From Jonathan Boucher
Prince-George’s [Md.] 15th Janry 1772.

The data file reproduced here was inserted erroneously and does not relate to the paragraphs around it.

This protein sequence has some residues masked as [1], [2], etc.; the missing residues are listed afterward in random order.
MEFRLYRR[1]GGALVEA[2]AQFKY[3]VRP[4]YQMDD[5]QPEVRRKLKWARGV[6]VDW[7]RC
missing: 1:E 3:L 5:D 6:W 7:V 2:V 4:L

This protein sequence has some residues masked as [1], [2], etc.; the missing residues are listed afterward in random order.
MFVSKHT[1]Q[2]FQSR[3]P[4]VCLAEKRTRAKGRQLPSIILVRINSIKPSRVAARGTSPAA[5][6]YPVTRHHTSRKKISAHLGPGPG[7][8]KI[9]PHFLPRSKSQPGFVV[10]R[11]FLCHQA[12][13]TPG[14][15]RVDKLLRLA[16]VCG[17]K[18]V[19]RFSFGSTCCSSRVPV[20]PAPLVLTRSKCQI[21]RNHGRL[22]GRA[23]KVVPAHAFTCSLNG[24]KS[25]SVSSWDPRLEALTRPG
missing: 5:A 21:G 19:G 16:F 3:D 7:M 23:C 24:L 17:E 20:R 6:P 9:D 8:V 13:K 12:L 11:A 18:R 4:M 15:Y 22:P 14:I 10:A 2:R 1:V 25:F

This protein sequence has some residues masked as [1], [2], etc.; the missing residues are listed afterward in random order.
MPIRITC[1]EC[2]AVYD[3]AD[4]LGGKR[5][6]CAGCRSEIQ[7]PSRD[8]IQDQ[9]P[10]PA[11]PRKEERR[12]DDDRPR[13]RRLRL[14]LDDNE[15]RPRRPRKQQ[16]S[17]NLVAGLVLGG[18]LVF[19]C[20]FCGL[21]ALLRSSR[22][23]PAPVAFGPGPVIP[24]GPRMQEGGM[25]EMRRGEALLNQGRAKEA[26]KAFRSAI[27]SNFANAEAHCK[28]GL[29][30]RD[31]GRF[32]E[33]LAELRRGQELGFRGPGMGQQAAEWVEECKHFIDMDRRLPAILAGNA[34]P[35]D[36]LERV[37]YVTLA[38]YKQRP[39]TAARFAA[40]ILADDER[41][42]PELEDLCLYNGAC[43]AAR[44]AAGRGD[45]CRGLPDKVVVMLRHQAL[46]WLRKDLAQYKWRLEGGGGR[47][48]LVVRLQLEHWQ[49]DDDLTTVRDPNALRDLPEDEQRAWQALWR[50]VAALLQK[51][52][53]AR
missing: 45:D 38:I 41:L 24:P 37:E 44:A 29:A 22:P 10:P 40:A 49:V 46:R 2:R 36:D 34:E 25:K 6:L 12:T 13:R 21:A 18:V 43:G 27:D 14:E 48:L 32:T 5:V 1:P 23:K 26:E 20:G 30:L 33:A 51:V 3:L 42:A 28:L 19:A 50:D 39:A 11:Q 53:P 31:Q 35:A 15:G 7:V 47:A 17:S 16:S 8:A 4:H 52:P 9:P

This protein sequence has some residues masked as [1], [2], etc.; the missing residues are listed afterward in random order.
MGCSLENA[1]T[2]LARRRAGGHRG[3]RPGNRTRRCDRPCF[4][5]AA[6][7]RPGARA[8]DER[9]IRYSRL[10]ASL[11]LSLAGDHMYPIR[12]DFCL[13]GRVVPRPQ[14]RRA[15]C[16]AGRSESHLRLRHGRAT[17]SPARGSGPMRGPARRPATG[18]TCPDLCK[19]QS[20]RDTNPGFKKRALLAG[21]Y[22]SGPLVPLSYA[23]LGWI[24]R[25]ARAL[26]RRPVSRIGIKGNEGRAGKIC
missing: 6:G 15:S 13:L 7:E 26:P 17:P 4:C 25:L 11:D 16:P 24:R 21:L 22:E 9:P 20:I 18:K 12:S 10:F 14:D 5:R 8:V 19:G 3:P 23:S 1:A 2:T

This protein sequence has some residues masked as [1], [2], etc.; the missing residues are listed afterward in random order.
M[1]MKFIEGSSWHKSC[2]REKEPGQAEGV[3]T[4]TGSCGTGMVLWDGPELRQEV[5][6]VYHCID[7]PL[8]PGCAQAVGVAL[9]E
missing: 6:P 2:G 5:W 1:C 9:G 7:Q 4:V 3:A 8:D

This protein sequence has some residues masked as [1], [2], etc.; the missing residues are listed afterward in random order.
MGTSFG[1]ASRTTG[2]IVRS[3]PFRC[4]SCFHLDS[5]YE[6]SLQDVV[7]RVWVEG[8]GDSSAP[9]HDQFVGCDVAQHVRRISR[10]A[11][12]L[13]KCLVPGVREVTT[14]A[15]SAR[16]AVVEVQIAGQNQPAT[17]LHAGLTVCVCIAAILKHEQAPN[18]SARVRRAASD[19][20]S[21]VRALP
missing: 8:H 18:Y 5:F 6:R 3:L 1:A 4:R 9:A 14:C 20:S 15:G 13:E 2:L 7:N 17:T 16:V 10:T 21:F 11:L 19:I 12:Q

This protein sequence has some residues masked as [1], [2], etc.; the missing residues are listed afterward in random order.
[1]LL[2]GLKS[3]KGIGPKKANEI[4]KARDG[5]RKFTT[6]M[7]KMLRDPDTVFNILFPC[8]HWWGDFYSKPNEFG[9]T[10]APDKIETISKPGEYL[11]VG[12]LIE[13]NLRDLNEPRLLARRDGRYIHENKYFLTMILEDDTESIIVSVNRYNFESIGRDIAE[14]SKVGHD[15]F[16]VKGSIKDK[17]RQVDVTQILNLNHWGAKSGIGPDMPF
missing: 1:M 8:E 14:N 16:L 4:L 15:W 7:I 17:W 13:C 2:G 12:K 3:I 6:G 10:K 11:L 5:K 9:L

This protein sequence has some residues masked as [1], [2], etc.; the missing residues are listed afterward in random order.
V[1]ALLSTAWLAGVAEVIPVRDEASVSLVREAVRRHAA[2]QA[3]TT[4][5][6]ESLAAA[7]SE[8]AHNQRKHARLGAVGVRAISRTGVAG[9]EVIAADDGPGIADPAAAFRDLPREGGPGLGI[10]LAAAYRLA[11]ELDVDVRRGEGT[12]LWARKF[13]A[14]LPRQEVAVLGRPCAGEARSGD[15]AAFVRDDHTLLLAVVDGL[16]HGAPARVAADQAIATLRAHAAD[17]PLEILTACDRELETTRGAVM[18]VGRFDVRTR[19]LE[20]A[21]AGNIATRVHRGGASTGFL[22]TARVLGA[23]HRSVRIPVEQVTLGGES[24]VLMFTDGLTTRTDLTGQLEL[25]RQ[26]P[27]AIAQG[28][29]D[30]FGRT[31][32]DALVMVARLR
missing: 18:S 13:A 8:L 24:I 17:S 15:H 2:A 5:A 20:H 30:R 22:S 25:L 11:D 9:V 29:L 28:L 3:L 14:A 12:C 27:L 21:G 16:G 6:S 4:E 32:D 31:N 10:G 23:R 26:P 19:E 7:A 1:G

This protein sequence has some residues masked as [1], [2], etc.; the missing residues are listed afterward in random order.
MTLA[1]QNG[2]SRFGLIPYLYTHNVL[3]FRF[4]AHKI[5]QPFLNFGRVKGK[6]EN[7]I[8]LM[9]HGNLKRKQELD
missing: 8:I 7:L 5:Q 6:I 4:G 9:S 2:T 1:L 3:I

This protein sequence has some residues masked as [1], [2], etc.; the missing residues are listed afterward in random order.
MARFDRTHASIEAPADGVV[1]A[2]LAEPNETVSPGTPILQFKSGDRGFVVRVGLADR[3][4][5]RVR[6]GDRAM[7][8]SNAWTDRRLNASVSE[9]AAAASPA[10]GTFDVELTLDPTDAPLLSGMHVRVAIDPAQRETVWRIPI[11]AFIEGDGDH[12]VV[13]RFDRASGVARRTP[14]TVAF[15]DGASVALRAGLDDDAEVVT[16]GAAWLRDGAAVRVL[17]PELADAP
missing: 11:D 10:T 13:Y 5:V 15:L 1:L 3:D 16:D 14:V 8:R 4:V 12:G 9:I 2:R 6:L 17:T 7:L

I now take the Liberty of enclosing to You Mr Custis’s Account for the Year & half that He has spent in Maryland.1 Undoubtedly, it makes a formidable Appearance, and, at first View, may go nigh to Scare You: I cannot, however, believe, that, when You come to descend to Particulars, You will think it very extravagant, unless it be in the Article of Clothes, which He got by your Permission. I should, indeed, except out of this Remark, the Charge of the Man, at whose House We boarded; the highest & most unreasonable, I ever paid in my Life. I am firmly persuaded I never eat as many Dinners with Him, as He has charged Me pounds; and yet no Deduction could I obtain for two or three Months of the Time, that I was in Virginia, & nearly as much that Mr Custis was. You will believe, that I disputed it as long as I could, but Custom was against Me, & so, what could I do?2 There are, perhaps, some other Articles, a little in the Annapolitan Stile of charging: All I can say, is, that I have been as careful of his Interest, as my own; & if, after all, his Bill be very extravagant (for I have, of late, been so used to such, that I have almost Forgot what is a reasonable one) You will do Me the Justice to own, it is not From any Profits that have accrued to Me. As Many of these Bills are undischarged, & totally out of my Power to discharge, an Attention to his Credit, as well as my own, obliges Me to remind You, that, unless it should happen to be inconvenient to You, I shou’d be much pleas’d to have it in my Power immediately to pay Them off.3 For what is properly owing to myself, it will be particularly agreeable to Me to receive a Bill of Excha. on London, as I just about owe as much Money there, as I believe This will amount to. The State of Excha. here seems not to be nearly so determinate & fix’d as it is in Virginia: I enquir’d in Annapolis, last Week, solely for the Purpose of directing You in this Business; & tho’ I met with different Informations, the most general Account was, that They did Business there at 55,4 which, You will observe, I endeavour’d to attend to, in my Acct, in reducg Virga into Maryland Money, which, yet, after all, may not be right. The Money He yet owes, charged in my Acct, You will see, is about £76; the Rest I wish You to give Me a Bill for, which I reckon will be somewhat more than £50 Sterling.5 I fear, I am not a very exact Accountant, not having been much used to such Business; You will therefore do well not to rely altogether on my Calculations, without examining them, I trust, however, there are not any very material Errors—I must not forget to let you know, that He just now tells Me He owes a Silversmith an Acct, which, the Man being out of the Way, I could not get in, which He supposes may be 4 or 5£,6 & some other little scattering small Debts amounting, He fancies, to 30/ or 40/. If not disagreeable to You, I shou’d be glad these Accts cd be return’d, as I also am interested in some of Them. I have some others, not sent, in which Things that He had are charged to Me, & which has cost Me no little Trouble to separate, & perhaps, after all my Pains, They are not quite exact. If it be necessary, You shou’d have These also, I will send Them. Some I doubt, I have lost; amongst which are L’Argeau’s & Dr Stevenson, if perchance I have not already transmitted Them to You.7 No Charge is made for his Education; and This not only because I was uneasy to see his Bill already run so very high, but also, because, as I have before intimated to You, my Attention to Him has not been so regular & constant, as that I could conscientiously make a Charge of it. For the coming Year, however, I purpose to charge Him ten, if not twenty Guineas; which lest you should consider as a Finesse, to make Me Amends for my Loss of the last Year, I mentioned to You, that I might at the same Time inform You, Mr Calvert had agreed to give me that Sum for his Son, but which, for the same Reason, I have not yet charged Him.8 I know full well your Sentiments of my Conduct last Year, & I honour You for Them: It is a Subject I ⟨like⟩ not to think on, still less to speak or write about. Could I have forseen ⟨how⟩ I shou’d live in Annaps, He never shou’d have gone there with Me: nor shou’d He have continued, but that I thought every Day, I shou’d certainly alter Things, & live to myself. The truth is, with many Demerits & Imperfections, I still love the Lad, & I cou’d not find in my Heart to part with Him, without an absolute Necessity. Thank God, it is now over; & tho’, with my Acquaintances & Connexions, I never can be a very diligent Preceptor, yet I doubt not soon to make Amends For all that is past. I have much Pleasure in informing You, that We all of us seem perfectly happy in our new Situation: it is quiet & comfortable, & I fondly hope, healthy. A cruel Something, as Prior says, is, however, still wanting—this House is none of mine: but, as I am now resolving in good Earnest to become frugal, I must comfort Myself with the Hope, that I soon shall be in a Capacity to get o⟨ne⟩ of my own.9